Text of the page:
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JANM Announces the Inaugural Class of the Toshizo Watanabe Democracy Fellowship

LOS ANGELES, CA – The Japanese American National Museum (JANM) announces the inaugural class of the Toshizo Watanabe Democracy Fellowship. With generous support from Toshizo “Tom” Watanabe, this fellowship builds the knowledge and expertise of future Japanese leaders working across multiple sectors, promotes global democracy, and strengthens ties between Japan and the US. The 2024 recipients are Yuta Iwakawa, Hiromitsu Koiso, Yuko Masunaga, Kurumi Otake, Fumihito Shinohara, Hirokazu Tokuyama, Koichiro Wakai, and Yukino Watanabe.

“We are deeply grateful to Tom Watanabe for his generous gift that has made the Toshizo Watanabe Democracy Fellowship program possible. We congratulate our inaugural class of Fellows and look forward to welcoming them to the JANM community. The endowment makes it possible for current and future Fellows to create a bilateral partnership that contributes to global democracy, stability, and prosperity. By learning about Japanese American history and democracy in Los Angeles, Washington, D.C., and at the former Manzanar concentration camp, the Fellows can help safeguard global democratic principles, strengthen US-Japan relations and our ability to collectively address transnational issues,” said Ann Burroughs, JANM President and CEO.

The Fellows will travel to multiple US cities over two weeks and engage in ongoing virtual and in-person gatherings. In Los Angeles, they will experience a series of site visits, seminars, and workshops on Japanese American history and democracy, and meet with organizations from diverse communities working to solve various social issues. They will also visit the Manzanar National Historic Site, the original site of a Japanese American concentration camp during World War II. The Fellows will also visit Washington, D.C. to meet with leaders in government, private sector, and grassroots organizations to better understand the policy making process and the unique history of democracy in the US.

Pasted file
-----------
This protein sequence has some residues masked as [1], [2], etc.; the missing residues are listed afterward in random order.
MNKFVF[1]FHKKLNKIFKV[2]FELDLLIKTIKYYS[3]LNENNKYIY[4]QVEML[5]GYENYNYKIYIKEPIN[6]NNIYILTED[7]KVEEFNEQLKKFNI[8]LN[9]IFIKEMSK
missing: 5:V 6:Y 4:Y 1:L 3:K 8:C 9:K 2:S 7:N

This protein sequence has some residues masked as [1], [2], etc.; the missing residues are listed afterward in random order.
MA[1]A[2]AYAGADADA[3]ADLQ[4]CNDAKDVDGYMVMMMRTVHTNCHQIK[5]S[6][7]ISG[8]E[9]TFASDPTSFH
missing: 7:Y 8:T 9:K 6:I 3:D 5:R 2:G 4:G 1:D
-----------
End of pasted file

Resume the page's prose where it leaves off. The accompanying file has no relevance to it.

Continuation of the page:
Read more about the recipients below and visit to learn more about the fellowship program.

Yuta Iwakawa is a business planning and finance lead for Sumitomo Corp.’s Ethiopia Telecommunications Project. He is building his career on the strategic use of technology to drive social and economic progress. He uses his global perspective and expertise in project management and team leadership to guide transformative telecoms initiatives, accelerate economic development, and make a difference in people’s lives and in the world. He has previous experience working in India, and studied Information Technology at Aoyama Gakuin University.

Hiromitsu Koiso is a Japanese literary translator and poet and has translated Autobiography of Red by Anne Carson, Open City by Teju Cole, The Descent of Man by Grayson Perry, and poems by Ocean Vuong into Japanese. He also runs the biannual poetry magazine 20:30 [nijuu sanjuu] with fellow poets. His poems have been published in journals such as Poetry and Gendaishitecho. He earned his MAs in literary translation and creative writing at the University of East Anglia.

Yuko Masunaga is the managing director of the Investor Relations and Sustainability Department at ORIX Corporation, where she leads the company’s sustainability initiative. Dedicated to corporate sustainability, she liaises with staff and board leadership and communicates with external parties like investors, media, and ESG raters about ORIX’s sustainability path. Raised in New York, Yuko is a native English and Japanese speaker—as well as a fluent French speaker and an intermediate Korean speaker. She earned her BA in government from Smith College and JD from Cornell Law School.

Kurumi Otake is a program officer at The Japan Foundation, where she oversees the Japanese Studies Fellowship Program and other grant programs in North America and the Middle East. Passionate about languages and culture, she builds connections and creates mutual understanding between people in Japan and other regions. She studied Levantine Arabic in Lebanon for eight months and earned her BA in language and area studies from Tokyo University of Foreign Studies.

Fumihito Shinohara is the assistant director of the First North America Division at the Ministry of Foreign Affairs of Japan. He oversees the ministry's people-to-people exchanges with the US and Canada and focuses on collaboration with academic and research institutions, intellectual exchanges, and community outreach. He earned his master of public policy at the University of Michigan and master of economics at Hitotsubashi University. He previously worked at the Consulate-General of Japan in New York and the Embassy of Japan in Tonga.